‘Lady Valor’ Kristin Beck, a transgender retired Navy SEAL, is the anti-Barbie

Kristin Beck worries about the safety of other transgender women, but not so much for herself.

“Once a week, one time per week a transgender woman is killed,” says Beck — formerly named Christopher — a tough, retired Navy SEAL who still battle trains former co-workers. “Between 50 and 60 women are killed per year for not being Barbie. Because we’re not Barbie, we’re allowed to be killed? And nobody really cares. And that’s something that needs to stop. They don’t kill Barbies. They kill girls like me.”

Beck, who for years risked her life fighting foes like the Taliban, is on a new mission: raising awareness for men and women whose birth bodies don’t match their gender identities.

“I just moved very recently to the Washington, D.C., area, so I could be closer to the Capitol, closer to Congress, to continue my advocacy work for equality, for transgender equality,” said Beck, who relocated from her home in Tampa. “Civil rights activist, that’s my new title.”

Beck, 48, has another new title: TV star. Lady Valor: The Kristin Beck Story about her former life, transition and new start airs at 9 p.m. Thursday on CNN.

Even as a child, Beck knew something was different: Young Christopher secretly dressed as a girl when the rest of the family wasn’t home.

“I never had a label because I never saw it,” says Beck, who is divorced with two sons. “I thought I was the only person in the world who ever did this. I was alone. That’s common among transgender people. You just think you’re all by yourself, there’s nobody out there who would ever identify with me. Nobody would ever love me. I’m not worthy because I’m a frickin’ weirdo.”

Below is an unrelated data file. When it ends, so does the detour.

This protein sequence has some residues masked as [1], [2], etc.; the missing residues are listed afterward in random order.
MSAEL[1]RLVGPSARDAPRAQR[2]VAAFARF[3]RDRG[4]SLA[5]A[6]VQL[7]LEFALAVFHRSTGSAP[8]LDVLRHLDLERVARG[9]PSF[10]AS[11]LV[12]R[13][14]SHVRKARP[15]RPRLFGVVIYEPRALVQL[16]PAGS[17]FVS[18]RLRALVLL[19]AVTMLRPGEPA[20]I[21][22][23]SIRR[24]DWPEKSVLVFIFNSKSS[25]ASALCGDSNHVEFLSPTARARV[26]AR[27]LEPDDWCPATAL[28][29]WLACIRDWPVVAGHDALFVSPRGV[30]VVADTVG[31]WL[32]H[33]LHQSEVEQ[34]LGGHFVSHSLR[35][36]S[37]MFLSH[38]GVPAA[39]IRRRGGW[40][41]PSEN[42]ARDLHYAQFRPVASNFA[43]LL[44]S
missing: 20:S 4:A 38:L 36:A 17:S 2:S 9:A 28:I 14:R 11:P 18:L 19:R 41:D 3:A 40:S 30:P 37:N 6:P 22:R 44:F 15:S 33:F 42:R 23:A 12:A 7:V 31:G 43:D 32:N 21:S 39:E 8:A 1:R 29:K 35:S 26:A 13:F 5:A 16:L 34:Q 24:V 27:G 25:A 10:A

Beck is perhaps the least politically correct LGBT politician in Washington. And she doesn’t care.

“I’m Kristin Beck every day. I’m not flamboyant. I try not to be too loud. I’m just a regular person,” she says, frustrated that the media fixates on beautiful transgender women like actress Laverne Cox, who in May appeared on the cover of Time.

“I’m proud, it’s awesome,” Beck says. “I love everything Laverne is doing. But it’s still not a regular person. It’s not the girl from West Virginia who dresses like she’s driving a bulldozer. A trans girl who’s driving a bulldozer is not being represented. What you’re representing is that Barbie mentality that we all need to fit a certain image, and everyone else doesn’t count.”

Beck says she’s anything but Barbie.

“Try to walk around the airport and not have everyone looking at you. Try to get punched in the back of the head when you’re walking down the street,” Beck says. “The Barbie models, they don’t have to worry about that kind of stuff. They’re Barbies. Everybody loves Barbie.”

Sandrine Orabona, co-director of Lady Valor, greatly admires Beck.

“She could have lived a private life. The fact that she’s choosing to be in the spotlight or out there, that’s her personal choice because she feels like she fought for the ideals of life, liberty and the pursuit of happiness. Then she looks at what’s going on, and she feels she still has to do that,” says Orabona, who grew up in Coral Gables and graduated from University of Miami’s film school in 1997. “She operates with grace … and she’s made a career of diplomacy, not just in Washington but in the middle of a dusty desert in Afghanistan.”